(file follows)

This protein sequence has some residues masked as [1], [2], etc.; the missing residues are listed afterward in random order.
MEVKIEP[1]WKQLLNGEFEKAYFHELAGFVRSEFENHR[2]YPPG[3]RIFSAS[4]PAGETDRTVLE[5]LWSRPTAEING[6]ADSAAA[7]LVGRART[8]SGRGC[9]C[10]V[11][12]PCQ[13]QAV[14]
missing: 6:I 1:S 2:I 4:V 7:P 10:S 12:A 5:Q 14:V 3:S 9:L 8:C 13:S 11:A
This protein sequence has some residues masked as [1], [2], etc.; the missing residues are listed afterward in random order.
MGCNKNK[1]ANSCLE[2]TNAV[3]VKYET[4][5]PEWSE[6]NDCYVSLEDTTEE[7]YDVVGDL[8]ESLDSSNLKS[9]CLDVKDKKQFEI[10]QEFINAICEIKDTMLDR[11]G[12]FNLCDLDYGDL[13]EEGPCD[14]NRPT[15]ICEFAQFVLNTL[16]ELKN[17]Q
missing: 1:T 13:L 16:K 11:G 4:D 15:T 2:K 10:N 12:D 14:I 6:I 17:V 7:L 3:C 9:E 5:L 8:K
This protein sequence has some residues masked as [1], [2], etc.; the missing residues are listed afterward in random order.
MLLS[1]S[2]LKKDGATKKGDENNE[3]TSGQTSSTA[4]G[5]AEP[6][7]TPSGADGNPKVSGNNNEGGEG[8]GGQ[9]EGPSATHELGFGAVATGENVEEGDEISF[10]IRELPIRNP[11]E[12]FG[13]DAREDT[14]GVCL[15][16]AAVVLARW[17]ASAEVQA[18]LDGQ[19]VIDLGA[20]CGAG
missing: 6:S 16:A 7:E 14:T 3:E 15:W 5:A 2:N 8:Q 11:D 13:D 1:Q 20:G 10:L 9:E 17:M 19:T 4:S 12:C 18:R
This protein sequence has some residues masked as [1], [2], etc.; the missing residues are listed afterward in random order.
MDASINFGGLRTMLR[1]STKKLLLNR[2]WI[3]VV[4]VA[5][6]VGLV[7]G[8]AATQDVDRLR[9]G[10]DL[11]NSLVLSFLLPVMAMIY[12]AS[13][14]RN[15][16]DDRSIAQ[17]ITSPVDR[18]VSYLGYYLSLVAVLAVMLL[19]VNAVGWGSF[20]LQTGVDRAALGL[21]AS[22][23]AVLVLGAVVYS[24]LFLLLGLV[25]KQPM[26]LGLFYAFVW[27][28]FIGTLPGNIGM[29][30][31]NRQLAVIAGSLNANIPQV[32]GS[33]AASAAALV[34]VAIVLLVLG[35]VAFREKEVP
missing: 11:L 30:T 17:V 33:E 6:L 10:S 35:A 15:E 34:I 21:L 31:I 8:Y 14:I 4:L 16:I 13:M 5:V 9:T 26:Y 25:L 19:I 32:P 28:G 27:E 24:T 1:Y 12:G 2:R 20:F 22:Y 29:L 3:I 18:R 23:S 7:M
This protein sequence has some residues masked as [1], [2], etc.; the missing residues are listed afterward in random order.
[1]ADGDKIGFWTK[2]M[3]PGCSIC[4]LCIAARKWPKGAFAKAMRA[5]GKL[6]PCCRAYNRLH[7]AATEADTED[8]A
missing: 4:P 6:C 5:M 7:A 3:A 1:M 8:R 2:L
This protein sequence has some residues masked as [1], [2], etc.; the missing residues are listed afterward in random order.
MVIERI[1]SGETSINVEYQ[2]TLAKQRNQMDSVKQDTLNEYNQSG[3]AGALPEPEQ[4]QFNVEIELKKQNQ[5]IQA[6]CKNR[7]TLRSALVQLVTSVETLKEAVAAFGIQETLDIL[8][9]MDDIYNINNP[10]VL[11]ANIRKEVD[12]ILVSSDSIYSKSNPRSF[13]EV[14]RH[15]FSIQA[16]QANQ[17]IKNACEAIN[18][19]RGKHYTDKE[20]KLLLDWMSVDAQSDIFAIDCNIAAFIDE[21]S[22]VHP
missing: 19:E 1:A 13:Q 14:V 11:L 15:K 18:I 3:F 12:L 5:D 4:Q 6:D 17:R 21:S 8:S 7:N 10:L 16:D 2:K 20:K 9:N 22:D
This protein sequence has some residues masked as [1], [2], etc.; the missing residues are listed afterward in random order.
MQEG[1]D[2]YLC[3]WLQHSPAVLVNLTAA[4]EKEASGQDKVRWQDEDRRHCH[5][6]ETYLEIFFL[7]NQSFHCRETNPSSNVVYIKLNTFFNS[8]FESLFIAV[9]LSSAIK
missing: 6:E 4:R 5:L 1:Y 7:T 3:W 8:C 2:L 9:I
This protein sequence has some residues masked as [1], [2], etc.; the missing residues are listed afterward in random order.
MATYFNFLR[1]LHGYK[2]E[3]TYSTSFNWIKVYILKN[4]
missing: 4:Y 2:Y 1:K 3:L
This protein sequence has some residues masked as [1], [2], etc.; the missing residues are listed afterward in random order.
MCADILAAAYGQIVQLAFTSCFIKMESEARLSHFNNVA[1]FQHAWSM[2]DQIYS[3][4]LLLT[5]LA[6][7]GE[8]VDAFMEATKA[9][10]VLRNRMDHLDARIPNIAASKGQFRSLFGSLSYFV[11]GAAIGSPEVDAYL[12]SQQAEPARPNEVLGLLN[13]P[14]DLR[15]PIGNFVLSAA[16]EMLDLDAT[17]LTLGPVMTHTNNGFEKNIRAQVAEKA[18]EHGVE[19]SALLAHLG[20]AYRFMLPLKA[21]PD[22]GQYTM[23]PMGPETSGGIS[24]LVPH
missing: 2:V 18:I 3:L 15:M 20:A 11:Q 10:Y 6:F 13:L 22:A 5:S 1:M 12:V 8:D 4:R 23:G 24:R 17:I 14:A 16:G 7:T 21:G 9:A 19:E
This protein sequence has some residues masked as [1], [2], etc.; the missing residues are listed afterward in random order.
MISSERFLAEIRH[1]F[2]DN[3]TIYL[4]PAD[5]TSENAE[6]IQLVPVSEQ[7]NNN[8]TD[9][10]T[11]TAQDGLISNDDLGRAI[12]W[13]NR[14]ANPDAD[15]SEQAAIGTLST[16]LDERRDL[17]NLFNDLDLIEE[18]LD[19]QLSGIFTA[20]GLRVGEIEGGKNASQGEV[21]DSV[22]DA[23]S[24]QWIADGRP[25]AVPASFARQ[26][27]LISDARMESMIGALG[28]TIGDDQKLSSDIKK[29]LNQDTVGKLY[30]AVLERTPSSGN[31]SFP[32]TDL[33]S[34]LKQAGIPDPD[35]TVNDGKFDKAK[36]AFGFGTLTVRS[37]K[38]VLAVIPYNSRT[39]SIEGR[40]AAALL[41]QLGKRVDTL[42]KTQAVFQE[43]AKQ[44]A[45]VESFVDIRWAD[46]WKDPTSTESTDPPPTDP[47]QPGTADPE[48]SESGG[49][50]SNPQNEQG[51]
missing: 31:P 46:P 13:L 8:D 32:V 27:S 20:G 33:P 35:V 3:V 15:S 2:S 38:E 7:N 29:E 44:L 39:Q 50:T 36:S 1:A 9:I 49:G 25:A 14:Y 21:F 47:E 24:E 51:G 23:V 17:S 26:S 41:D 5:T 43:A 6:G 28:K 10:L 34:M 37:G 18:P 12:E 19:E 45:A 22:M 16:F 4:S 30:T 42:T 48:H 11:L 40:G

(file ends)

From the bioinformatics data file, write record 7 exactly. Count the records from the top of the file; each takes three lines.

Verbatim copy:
This protein sequence has some residues masked as [1], [2], etc.; the missing residues are listed afterward in random order.
MQEG[1]D[2]YLC[3]WLQHSPAVLVNLTAA[4]EKEASGQDKVRWQDEDRRHCH[5][6]ETYLEIFFL[7]NQSFHCRETNPSSNVVYIKLNTFFNS[8]FESLFIAV[9]LSSAIK
missing: 6:E 4:R 5:L 1:Y 7:T 3:W 8:C 2:L 9:I